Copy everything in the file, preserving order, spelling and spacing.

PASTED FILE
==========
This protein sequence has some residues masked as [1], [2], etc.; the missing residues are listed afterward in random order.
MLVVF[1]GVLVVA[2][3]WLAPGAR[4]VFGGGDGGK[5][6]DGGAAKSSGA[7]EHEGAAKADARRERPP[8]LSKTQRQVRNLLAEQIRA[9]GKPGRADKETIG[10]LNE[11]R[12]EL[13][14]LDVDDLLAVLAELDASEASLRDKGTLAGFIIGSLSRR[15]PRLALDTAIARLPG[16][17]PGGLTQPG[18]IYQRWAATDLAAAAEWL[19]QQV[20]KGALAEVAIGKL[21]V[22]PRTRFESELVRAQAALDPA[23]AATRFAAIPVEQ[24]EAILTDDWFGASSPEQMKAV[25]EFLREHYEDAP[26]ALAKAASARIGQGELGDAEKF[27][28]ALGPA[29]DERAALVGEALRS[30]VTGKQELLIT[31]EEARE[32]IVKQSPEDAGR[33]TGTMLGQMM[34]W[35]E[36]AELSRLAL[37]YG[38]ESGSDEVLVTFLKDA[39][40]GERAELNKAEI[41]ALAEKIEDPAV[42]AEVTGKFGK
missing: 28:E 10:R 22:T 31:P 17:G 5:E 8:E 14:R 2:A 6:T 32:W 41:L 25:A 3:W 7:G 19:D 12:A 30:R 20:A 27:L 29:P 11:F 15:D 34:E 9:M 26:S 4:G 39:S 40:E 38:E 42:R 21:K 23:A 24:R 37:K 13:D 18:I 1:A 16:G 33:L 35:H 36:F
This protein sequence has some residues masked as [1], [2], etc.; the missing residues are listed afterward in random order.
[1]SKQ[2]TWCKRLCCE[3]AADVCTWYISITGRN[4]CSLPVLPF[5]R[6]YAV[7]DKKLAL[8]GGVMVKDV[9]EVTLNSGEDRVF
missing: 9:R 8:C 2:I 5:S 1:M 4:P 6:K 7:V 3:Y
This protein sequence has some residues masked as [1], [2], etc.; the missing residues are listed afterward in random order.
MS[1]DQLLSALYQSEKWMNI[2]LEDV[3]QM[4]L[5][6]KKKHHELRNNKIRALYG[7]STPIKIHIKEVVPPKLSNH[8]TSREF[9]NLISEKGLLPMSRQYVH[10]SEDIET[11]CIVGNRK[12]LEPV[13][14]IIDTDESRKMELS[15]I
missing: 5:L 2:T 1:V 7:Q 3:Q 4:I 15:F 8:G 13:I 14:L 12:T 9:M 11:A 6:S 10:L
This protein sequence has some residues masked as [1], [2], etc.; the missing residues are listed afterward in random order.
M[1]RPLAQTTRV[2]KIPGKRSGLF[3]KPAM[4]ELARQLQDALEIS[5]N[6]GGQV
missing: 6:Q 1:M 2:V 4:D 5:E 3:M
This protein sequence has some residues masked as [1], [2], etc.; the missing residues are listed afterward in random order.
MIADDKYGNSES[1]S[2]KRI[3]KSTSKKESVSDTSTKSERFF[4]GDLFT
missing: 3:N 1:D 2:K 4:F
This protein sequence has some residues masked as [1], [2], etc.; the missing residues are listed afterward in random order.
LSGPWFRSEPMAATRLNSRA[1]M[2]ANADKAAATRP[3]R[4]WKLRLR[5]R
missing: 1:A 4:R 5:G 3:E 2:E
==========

This protein sequence has some residues masked as [1], [2], etc.; the missing residues are listed afterward in random order.
MLVVF[1]GVLVVA[2][3]WLAPGAR[4]VFGGGDGGK[5][6]DGGAAKSSGA[7]EHEGAAKADARRERPP[8]LSKTQRQVRNLLAEQIRA[9]GKPGRADKETIG[10]LNE[11]R[12]EL[13][14]LDVDDLLAVLAELDASEASLRDKGTLAGFIIGSLSRR[15]PRLALDTAIARLPG[16][17]PGGLTQPG[18]IYQRWAATDLAAAAEWL[19]QQV[20]KGALAEVAIGKL[21]V[22]PRTRFESELVRAQAALDPA[23]AATRFAAIPVEQ[24]EAILTDDWFGASSPEQMKAV[25]EFLREHYEDAP[26]ALAKAASARIGQGELGDAEKF[27][28]ALGPA[29]DERAALVGEALRS[30]VTGKQELLIT[31]EEARE[32]IVKQSPEDAGR[33]TGTMLGQMM[34]W[35]E[36]AELSRLAL[37]YG[38]ESGSDEVLVTFLKDA[39][40]GERAELNKAEI[41]ALAEKIEDPAV[42]AEVTGKFGK
missing: 28:E 10:R 22:T 31:P 17:G 5:E 8:E 14:R 2:A 6:T 32:W 41:L 25:A 3:W 7:G 19:D 12:A 30:R 20:A 27:L 29:P 11:F 15:D 34:E 9:M 26:S 4:G 39:S 40:E 38:E 42:R 21:K 23:A 24:R 37:K 13:D 18:I 1:A 16:G 33:L 35:H 36:F
This protein sequence has some residues masked as [1], [2], etc.; the missing residues are listed afterward in random order.
[1]SKQ[2]TWCKRLCCE[3]AADVCTWYISITGRN[4]CSLPVLPF[5]R[6]YAV[7]DKKLAL[8]GGVMVKDV[9]EVTLNSGEDRVF
missing: 9:R 8:C 2:I 5:S 1:M 4:P 6:K 7:V 3:Y
This protein sequence has some residues masked as [1], [2], etc.; the missing residues are listed afterward in random order.
MS[1]DQLLSALYQSEKWMNI[2]LEDV[3]QM[4]L[5][6]KKKHHELRNNKIRALYG[7]STPIKIHIKEVVPPKLSNH[8]TSREF[9]NLISEKGLLPMSRQYVH[10]SEDIET[11]CIVGNRK[12]LEPV[13][14]IIDTDESRKMELS[15]I
missing: 5:L 2:T 1:V 7:Q 3:Q 4:I 15:F 8:G 13:I 14:L 12:T 9:M 11:A 6:S 10:L
This protein sequence has some residues masked as [1], [2], etc.; the missing residues are listed afterward in random order.
M[1]RPLAQTTRV[2]KIPGKRSGLF[3]KPAM[4]ELARQLQDALEIS[5]N[6]GGQV
missing: 6:Q 1:M 2:V 4:D 5:E 3:M
This protein sequence has some residues masked as [1], [2], etc.; the missing residues are listed afterward in random order.
MIADDKYGNSES[1]S[2]KRI[3]KSTSKKESVSDTSTKSERFF[4]GDLFT
missing: 3:N 1:D 2:K 4:F
This protein sequence has some residues masked as [1], [2], etc.; the missing residues are listed afterward in random order.
LSGPWFRSEPMAATRLNSRA[1]M[2]ANADKAAATRP[3]R[4]WKLRLR[5]R
missing: 1:A 4:R 5:G 3:E 2:E